Russia has provided the US with a detailed plan which, if acceptable, could pave the way for the Syrian government to hand over its chemical weapons into international control.
Sources close to the Russian foreign ministry told the news agency Interfax that the documentation is now with the US, in a move anticipated by Secretary of State John Kerry yesterday.
Mr Kerry is set to meet his Russian counterpart in Geneva to discuss the proposals tomorrow, but there is some way to go before an international agreement is reached over what Prime Minister David Cameron has warned could be a “ruse” to distract the world from military action.
An earlier draft UN resolution, written up by France in its own plans for making the Syrian government hand over its chemical weapons, would give the Assad regime just 15 days to provide a full account of its entire stockpile.
And as US President Barack Obama told the American public last night that he had asked the US Congress to pause before voting on whether to back military strikes against Syria, his country is engaged with France and the UK – and now Russia – in trying to come up with a strong but realistic scheme which would deny Bashar al-Assad the capability for future chemical atrocities.
Last night French diplomats were struggling to complete a draft for consideration by the Security Council that would give Syria a concrete 15 day deadline.
That effort almost immediately hit rapids, however, when Russia objected to the French offering that included the possibility of the use of force to ensure Syrian compliance as well as explicit condemnation of the regime.
Ahead of his commitments today to commemoration services marking the anniversary of the 9/11 terrorist attacks, Mr Obama said last night that diplomacy would have its chance in seeking a path through the UN towards forcing the regime in Damascus to give up its chemical weapons.
In his long-anticipated address to the nation from inside the White House, Mr Obama asserted that it had been the credible threat of US action that had in part precipitated the dramatic diplomatic activity of the last days springing from a Russian initiative requiring that the Syrian government hand over the chemical arsenal for dismantlement.
Speaking in primetime for 15 minutes, Mr Obama acknowledged strikes would be unpopular at home but said the horror of chemical weapons meant America could not look away. “For nearly seven decades, the United States has been the anchor of global security,” he argued. “This has meant doing more than forging international agreements - it has meant enforcing them. The burdens of leadership are often heavy, but the world is a better place because we have borne them.”
Mr Obama confirmed he was dispatching Secretary of State, John Kerry, to Geneva for direct talks with his Russian counterpart, Sergei Lavrov, on Thursday. The outcome of that meeting will give western capitals a better idea of how serious an effort for peace Moscow is making or whether it is engaged in stalling tactic on Syria’s behalf.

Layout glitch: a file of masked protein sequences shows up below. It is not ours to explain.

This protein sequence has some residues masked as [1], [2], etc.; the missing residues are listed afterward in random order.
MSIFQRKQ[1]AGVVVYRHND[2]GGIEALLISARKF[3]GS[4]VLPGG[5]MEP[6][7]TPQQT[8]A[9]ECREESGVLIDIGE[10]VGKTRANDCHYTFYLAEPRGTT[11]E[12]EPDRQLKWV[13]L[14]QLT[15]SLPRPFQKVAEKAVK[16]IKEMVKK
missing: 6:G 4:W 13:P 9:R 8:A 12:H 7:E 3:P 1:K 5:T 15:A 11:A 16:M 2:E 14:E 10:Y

“I’ve spoken to the leaders of two of our closest allies, France and the United Kingdom, and we will work together in consultation with Russia and China to put forward a resolution at the UN Security Council requiring Assad to give up his chemical weapons, and to ultimately destroy them under international control,” Mr Obama explained, adding that he would also give the UN inspectors time to report on their findings in Syria.
His speech was divided into two parts, the first laying out why he thinks it is incumbent on America to punish Syria for using chemical weapons and the second explaining why he is pushing the pause button to give the latest diplomatic effort a chance. “It's too early to tell whether this offer will succeed,” Mr Obama warned. “And any agreement must verify that the Assad regime keeps its commitments. But this initiative has the potential to remove the threat of chemical weapons without the use of force, particularly because Russia is one of Assad's strongest allies.”
As for the argument for responding to Syria’s alleged crimes, Mr Obama offered some history going back to the World War I and the decades spent trying to outlaw chemical weapons. He argued also that turning a blind eye would give license to Bashar al-Assad and others to resort to gas in the future. “If we fail to act, the Assad regime will see no reason to stop using chemical weapons,” Mr Obama said. “As the ban against these weapons erodes, other tyrants will have no reason to think twice about acquiring poison gas and using them.”
He also invited Americans to turn to their laptops and smartphones and view the videos of gassed civilians in Syria. “The images from this massacre are sickening: men, women, children lying in rows, killed by poison gas; others foaming at the mouth, gasping for breath; a father clutching his dead children, imploring them to get up and walk.”
Further action at the UN in New York is now likely to await the Kerry-Lavrov meeting in Geneva. The French draft of a UN resolution tabled yesterday that drew instant Russian opposition includes a warning that the UN would be ready “in the event of non-compliance by the Syrian authorities with the provisions of this resolution ... to adopt further necessary measures under Chapter VII” of the UN Charter, which allows for the use of force.